Wilken was asked what is the option status for the pitchers in the minor leagues. He said Angel Guzman was just granted a 4th option and that all the pitchers have options left. He mentioned the remaining options gave them more flexibility with signing the likes of Ted Lilly and Jason Marquis this past December. Wilken went on to say Guzman performed very well in winter ball and regained the curve ball he had 2 years ago. He said Guzman has been healthy and looks forward to competing for a spot on the big league club out of spring training.

When asked about the injuries of the pitchers at the major league level, as well as in the minors, Fleita let everyone know the Cubs had changed a few of their thoughts and practices on getting a pitcher ready to perform in spring training (he did not go into great detail here) and let everyone know that surgeries for pitchers in the organization have dropped the last 3 seasons (24-16-9). Fleita did mention some of what they changed was as simple as when a pitcher may throw batting practice. He said in the past a pitcher would get loose and was allowed to “cool” down before he pitched batting practice….that is no longer allowed and once a pitcher “cools” down, he is done for the day.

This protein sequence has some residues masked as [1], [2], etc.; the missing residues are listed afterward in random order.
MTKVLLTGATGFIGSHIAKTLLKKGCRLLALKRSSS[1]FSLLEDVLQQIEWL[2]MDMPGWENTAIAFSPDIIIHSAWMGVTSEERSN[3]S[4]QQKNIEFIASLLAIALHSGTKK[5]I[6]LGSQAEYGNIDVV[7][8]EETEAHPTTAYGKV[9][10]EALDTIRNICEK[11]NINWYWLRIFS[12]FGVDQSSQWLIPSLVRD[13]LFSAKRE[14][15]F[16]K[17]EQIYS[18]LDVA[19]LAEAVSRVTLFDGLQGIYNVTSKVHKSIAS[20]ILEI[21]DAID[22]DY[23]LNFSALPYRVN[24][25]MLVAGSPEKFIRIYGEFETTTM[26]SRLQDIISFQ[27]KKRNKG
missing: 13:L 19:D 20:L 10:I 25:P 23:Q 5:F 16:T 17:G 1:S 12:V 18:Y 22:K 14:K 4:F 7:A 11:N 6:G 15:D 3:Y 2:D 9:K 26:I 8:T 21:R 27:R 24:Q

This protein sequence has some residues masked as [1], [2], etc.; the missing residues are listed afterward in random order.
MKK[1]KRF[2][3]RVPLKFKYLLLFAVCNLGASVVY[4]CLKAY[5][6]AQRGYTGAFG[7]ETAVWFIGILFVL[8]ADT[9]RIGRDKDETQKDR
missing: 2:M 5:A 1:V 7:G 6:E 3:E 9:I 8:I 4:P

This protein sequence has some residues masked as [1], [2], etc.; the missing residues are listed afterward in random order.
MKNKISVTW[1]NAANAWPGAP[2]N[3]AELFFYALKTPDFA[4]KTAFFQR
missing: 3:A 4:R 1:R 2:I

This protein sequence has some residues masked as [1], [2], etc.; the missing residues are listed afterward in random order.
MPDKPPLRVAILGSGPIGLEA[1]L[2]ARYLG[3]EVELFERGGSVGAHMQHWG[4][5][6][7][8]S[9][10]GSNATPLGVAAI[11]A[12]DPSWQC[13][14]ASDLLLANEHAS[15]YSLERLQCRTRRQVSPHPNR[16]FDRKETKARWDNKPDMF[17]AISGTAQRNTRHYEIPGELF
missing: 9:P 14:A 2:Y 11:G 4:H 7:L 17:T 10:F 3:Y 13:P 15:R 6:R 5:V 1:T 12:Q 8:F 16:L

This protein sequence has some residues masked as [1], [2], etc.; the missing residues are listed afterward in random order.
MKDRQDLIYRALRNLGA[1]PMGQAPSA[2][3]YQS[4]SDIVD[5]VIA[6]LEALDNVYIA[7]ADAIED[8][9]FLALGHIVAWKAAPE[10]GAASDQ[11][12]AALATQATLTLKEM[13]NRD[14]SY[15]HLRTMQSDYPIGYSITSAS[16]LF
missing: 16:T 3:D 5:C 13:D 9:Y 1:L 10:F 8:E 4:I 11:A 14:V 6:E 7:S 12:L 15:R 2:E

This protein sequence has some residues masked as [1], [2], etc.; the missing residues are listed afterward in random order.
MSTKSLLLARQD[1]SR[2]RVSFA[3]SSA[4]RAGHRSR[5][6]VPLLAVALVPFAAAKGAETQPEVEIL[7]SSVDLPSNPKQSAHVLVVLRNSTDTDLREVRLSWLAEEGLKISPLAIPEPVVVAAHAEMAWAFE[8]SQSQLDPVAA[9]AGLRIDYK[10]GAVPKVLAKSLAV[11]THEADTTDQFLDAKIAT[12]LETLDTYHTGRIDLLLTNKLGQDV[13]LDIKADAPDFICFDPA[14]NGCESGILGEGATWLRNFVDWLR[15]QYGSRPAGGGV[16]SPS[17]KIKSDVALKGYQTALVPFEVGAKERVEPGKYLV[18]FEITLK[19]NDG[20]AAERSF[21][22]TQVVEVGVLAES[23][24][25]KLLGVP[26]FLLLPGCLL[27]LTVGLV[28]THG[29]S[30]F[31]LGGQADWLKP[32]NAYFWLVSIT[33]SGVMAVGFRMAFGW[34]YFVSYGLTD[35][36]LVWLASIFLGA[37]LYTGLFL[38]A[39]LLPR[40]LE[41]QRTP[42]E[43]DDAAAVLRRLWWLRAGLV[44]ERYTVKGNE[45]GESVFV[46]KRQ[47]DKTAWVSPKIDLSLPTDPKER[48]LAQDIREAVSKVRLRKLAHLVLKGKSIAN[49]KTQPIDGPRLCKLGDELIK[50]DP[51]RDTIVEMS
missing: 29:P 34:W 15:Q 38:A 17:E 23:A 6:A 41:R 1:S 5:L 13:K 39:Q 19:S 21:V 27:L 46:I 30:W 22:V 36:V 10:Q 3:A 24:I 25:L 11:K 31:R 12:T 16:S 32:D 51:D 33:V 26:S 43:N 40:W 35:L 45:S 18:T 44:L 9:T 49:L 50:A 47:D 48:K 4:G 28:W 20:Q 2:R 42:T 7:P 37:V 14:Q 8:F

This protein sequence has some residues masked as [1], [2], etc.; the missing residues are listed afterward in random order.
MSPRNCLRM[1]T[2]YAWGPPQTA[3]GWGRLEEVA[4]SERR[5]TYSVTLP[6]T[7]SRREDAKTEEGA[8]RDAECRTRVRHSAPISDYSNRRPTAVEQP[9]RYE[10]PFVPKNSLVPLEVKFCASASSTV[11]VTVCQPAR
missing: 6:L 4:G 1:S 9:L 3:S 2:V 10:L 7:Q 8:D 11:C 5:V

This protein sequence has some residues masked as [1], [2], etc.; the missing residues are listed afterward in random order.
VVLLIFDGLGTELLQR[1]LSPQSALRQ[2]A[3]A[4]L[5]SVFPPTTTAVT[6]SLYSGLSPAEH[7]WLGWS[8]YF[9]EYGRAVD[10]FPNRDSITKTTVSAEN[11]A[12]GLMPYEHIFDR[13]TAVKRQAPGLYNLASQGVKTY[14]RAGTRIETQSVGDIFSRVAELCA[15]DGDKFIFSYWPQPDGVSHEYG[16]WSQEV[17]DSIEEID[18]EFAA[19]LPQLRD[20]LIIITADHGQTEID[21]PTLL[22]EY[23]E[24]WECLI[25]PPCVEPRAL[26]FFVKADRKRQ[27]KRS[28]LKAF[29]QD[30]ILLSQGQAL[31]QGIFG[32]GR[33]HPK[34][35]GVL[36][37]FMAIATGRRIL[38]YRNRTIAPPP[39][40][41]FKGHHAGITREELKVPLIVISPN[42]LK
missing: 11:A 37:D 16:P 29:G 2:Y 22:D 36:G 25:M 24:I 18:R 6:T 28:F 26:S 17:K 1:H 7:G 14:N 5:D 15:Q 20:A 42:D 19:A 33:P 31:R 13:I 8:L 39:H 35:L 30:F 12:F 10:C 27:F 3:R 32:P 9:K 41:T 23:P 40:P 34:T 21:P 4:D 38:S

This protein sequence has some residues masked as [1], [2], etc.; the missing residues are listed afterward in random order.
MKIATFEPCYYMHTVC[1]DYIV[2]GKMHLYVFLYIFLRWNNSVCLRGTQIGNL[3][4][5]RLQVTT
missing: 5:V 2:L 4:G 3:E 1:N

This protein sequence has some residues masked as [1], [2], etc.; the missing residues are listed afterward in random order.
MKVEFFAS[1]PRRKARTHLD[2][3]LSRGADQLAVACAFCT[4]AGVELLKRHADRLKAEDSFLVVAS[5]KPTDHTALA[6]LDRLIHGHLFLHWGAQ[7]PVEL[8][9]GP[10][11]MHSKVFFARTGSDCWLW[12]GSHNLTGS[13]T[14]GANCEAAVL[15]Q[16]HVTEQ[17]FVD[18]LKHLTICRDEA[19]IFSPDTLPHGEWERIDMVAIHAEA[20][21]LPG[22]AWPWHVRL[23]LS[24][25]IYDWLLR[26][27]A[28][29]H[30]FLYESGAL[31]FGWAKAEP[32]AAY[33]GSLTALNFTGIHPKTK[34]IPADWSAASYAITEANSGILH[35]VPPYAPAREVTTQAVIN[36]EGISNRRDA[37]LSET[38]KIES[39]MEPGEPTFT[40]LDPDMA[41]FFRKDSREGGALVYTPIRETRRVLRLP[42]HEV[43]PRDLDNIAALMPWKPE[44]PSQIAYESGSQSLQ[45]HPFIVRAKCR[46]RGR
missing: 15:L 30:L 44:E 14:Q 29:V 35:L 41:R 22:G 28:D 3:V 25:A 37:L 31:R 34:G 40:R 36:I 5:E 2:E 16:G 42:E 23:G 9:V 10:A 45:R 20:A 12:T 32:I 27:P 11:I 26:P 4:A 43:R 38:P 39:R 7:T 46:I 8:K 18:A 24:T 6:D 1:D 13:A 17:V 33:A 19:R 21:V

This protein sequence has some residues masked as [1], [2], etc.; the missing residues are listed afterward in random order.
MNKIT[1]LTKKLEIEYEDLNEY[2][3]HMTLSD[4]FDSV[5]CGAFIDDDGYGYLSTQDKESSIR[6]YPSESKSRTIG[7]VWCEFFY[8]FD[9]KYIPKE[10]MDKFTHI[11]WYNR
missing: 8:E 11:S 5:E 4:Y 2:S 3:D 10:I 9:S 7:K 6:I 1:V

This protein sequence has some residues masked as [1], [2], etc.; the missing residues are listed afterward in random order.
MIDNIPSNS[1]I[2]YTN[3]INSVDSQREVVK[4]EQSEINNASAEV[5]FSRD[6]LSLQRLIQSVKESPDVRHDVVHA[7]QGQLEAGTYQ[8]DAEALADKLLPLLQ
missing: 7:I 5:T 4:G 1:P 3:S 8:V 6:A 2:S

Fleita let everyone in on a phrase he uses to describe possible prospects…. “Winter Ball Wonder.” He went onto explain certain players just perform extremely well in winter ball and/or spring training but cannot play the same when a second deck of seats are in the stadium.

Fleita also has a nickname for Felix Pie, whom both Wilken and Fleita raved about and called him a very interesting young man, “The Wow Guy”. He went on to explain Pie is so talented that he makes remarkable plays that elicit the response “Wow”. But some nights he also makes a few not-so-good-plays that elicit the same response “Wow”. They said Pie’s teammates like playing with him and feel they can win the game when he is around.